Amanda's beauty tip of the day:  If you work with food, it's not a good idea to wear nail polish.  But, you can get beautiful results from buffing.  Get online and order an old school chamois buffer, they're much better than the blocks that seem to be everywhere. 

Sunday, April 1, 2012


Well, the pimple on my psyche known as my midlife issues burst all over my insides sometime between yesterday and today.

Wow, but this really sucks.  It sucks because I can't really put into words what it is that I'm feeling/thinking/experiencing.  I can just say that it sucks.

Whatever this feeling is (you know that feeling when you taste something and think "What is that flavor?" I'm having that same sensation dealing with this amalgam of emotions) it's really not pleasant.  I know I'm supposed to be getting ready to wrap myself up in purple and kick people in their shins but I don't have any clue where to start with that.

I think this all came about after I hung out with some classmates from school a couple of weekends ago.  As much as I enjoyed myself and as much as I laughed while spending time just doing nothing in my friend's apartment with three of her friends, all significantly younger than me, I had the thought in the back of head 'hmmm, I've done this.  I've done this a lot.  This isn't my life anymore.".  Not a good or bad thing, it's just a fact.

I've been dwelling on stuff like:  I can remember seeing the news clips about Nixon and his possible impeachment.  I have vivid memories of seeing photographs of John Lennon on television with the announcement that he'd been shot.  I can recall when there was no cable and no VCRs.  If you wanted to watch something you had to be home.  If you wanted to see a movie you had to see it in the theater or you were shit out of luck.

And I'm going to tell these stories to my grandchildren, watch them oo and ahh at my stories about the old days.

To top this all off, Motley Crue's "Home Sweet Home" came on the classic rock station I was listening to.  See?  I was listening to a  CLASSIC ROCK station!  Shit.

If anyone has any words of wisdom for me in regards to getting through this intact, please drop me a line.

Amanda's beauty tip of the day:  The sun is coming out!  Wear your sunscreen!  Find a foundation with a decent SPF and wear it!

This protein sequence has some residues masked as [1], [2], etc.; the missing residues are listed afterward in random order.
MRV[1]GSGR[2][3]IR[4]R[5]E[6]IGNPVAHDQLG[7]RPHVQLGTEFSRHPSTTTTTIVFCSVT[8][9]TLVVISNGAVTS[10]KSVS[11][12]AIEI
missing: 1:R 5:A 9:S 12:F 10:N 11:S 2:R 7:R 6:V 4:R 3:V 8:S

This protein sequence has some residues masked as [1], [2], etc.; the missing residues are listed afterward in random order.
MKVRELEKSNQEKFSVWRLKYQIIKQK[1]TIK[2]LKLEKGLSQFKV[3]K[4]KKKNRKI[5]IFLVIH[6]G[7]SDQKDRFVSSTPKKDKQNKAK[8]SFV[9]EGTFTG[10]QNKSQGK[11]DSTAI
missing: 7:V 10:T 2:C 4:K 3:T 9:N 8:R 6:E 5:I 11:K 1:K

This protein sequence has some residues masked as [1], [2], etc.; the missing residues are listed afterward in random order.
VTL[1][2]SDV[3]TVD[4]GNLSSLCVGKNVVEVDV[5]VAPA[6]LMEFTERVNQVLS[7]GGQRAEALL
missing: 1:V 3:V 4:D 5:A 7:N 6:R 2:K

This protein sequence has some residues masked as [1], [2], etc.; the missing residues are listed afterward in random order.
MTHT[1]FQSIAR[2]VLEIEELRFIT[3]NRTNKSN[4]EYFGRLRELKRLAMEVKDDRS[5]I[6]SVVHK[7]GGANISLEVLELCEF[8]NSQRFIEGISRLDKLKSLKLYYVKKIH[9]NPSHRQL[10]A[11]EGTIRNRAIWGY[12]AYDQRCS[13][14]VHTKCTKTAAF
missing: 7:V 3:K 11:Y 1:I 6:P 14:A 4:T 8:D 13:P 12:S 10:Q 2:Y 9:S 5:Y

Friday, March 16, 2012

Half-way there

I've hit the halfway point of my schooling.   I've learned so much.

How to handle and store foods correctly.
The basic cooking methods and how they can be applied.
How to make the five mother sauces (bechamel, veloute, tomato, brown and hollandaise).
How to make pasta from scratch.
The importance of parboiling.
How a mise en place (meez en plass, meaning 'everything in place') can make or break you.
A good stock is essential for many things.
A sharp knife is much safer than a dull one.
It is possible to use up every pot in the place making one recipe.
How to fabricate a chicken.
How to clean and fillet a fish, both round and flat.
Sweetbreads don't taste like much of anything but the sauce you serve them with.
Cleaning sweetbreads leaves your hands soft.
That I can do a huge amount of cooking in 2 hours and 15 minutes.
Keeping it simple is the best bet, always.
Have onions, celery, carrots and garlic on-hand at all times.
Everything benefits from the addition of salt.
Use butter.
Precise knife cuts require practice.
Relax and enjoy the process.

I'm still finding french fries, of all things, a challenge.  I'm terrified of burning them.

It's now the time where I'm starting to wonder what I'll do with this basic set of knowledge.  The next frightening step for me.  I've never worked on a line and I don't know that my knife skills are up to par for high end prep.  When I'm close to the end of my classes, I'll start looking at what jobs are coming available and what I might be qualified for.  I'm still doing the "Oh my god I'm forty years old!  What am I thinking?" but for the most part, I'm optimistic.

Well, realistically optimistic.  I know that I'm going in with zero experience and I'll need to build up my resume all over again.  I know that it will be very beneficial to me to work at well-known restaurants for free to make contacts and gain experience.

Meanwhile, I'm doing my homework,  putting in my best effort in class and practicing at home.  We're in the middle of how to cook fish right now, so the family has had fish sticks and fish fillet.  Shrimp risotto will be coming up.  And a  whole fish will be coming home one day this week for me to take apart.